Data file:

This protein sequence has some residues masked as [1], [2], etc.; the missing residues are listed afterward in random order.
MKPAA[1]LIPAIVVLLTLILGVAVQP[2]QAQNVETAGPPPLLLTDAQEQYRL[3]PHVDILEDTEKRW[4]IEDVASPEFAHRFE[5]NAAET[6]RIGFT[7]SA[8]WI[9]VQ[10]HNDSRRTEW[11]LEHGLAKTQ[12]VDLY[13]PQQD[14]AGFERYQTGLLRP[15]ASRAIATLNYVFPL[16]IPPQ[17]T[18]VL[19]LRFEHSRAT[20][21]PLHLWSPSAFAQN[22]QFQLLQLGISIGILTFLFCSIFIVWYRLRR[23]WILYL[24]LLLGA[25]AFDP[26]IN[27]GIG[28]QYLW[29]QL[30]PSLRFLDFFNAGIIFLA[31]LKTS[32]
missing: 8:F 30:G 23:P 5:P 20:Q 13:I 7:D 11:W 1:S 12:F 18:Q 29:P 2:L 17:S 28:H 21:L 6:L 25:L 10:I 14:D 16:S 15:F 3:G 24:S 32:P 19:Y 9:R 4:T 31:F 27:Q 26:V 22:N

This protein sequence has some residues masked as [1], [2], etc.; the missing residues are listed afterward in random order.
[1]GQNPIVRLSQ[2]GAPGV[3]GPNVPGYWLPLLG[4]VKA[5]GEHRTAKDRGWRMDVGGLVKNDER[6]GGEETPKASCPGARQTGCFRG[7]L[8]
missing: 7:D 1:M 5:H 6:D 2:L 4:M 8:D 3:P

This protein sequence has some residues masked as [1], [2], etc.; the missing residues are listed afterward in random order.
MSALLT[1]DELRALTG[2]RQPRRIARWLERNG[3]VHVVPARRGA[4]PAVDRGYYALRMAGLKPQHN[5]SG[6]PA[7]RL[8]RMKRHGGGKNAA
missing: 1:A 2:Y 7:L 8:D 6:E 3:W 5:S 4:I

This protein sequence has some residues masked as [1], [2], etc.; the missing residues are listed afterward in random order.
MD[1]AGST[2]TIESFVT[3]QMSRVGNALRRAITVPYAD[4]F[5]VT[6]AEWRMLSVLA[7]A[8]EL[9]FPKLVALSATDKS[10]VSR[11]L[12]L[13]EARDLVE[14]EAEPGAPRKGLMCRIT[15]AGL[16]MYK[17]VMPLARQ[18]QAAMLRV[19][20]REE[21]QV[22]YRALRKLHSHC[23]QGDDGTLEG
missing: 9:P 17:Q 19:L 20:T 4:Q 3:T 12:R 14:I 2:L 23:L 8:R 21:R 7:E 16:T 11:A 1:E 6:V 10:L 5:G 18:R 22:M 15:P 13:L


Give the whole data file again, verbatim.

This protein sequence has some residues masked as [1], [2], etc.; the missing residues are listed afterward in random order.
MKPAA[1]LIPAIVVLLTLILGVAVQP[2]QAQNVETAGPPPLLLTDAQEQYRL[3]PHVDILEDTEKRW[4]IEDVASPEFAHRFE[5]NAAET[6]RIGFT[7]SA[8]WI[9]VQ[10]HNDSRRTEW[11]LEHGLAKTQ[12]VDLY[13]PQQD[14]AGFERYQTGLLRP[15]ASRAIATLNYVFPL[16]IPPQ[17]T[18]VL[19]LRFEHSRAT[20][21]PLHLWSPSAFAQN[22]QFQLLQLGISIGILTFLFCSIFIVWYRLRR[23]WILYL[24]LLLGA[25]AFDP[26]IN[27]GIG[28]QYLW[29]QL[30]PSLRFLDFFNAGIIFLA[31]LKTS[32]
missing: 8:F 30:G 23:P 5:P 20:Q 13:I 7:D 11:W 1:S 12:F 18:Q 29:P 2:L 17:S 28:H 21:L 6:L 25:L 10:I 14:D 16:S 15:F 3:G 24:S 32:P 19:Y 9:R 4:T 31:F 27:Q 26:V 22:N

This protein sequence has some residues masked as [1], [2], etc.; the missing residues are listed afterward in random order.
[1]GQNPIVRLSQ[2]GAPGV[3]GPNVPGYWLPLLG[4]VKA[5]GEHRTAKDRGWRMDVGGLVKNDER[6]GGEETPKASCPGARQTGCFRG[7]L[8]
missing: 7:D 1:M 5:H 6:D 2:L 4:M 8:D 3:P

This protein sequence has some residues masked as [1], [2], etc.; the missing residues are listed afterward in random order.
MSALLT[1]DELRALTG[2]RQPRRIARWLERNG[3]VHVVPARRGA[4]PAVDRGYYALRMAGLKPQHN[5]SG[6]PA[7]RL[8]RMKRHGGGKNAA
missing: 1:A 2:Y 7:L 8:D 6:E 3:W 5:S 4:I

This protein sequence has some residues masked as [1], [2], etc.; the missing residues are listed afterward in random order.
MD[1]AGST[2]TIESFVT[3]QMSRVGNALRRAITVPYAD[4]F[5]VT[6]AEWRMLSVLA[7]A[8]EL[9]FPKLVALSATDKS[10]VSR[11]L[12]L[13]EARDLVE[14]EAEPGAPRKGLMCRIT[15]AGL[16]MYK[17]VMPLARQ[18]QAAMLRV[19][20]REE[21]QV[22]YRALRKLHSHC[23]QGDDGTLEG
missing: 9:P 17:Q 19:L 20:T 4:Q 3:T 12:R 14:I 2:L 23:L 8:R 21:R 7:E 16:T 11:A 1:E 6:V 10:L 5:G 18:R 22:M 15:P 13:L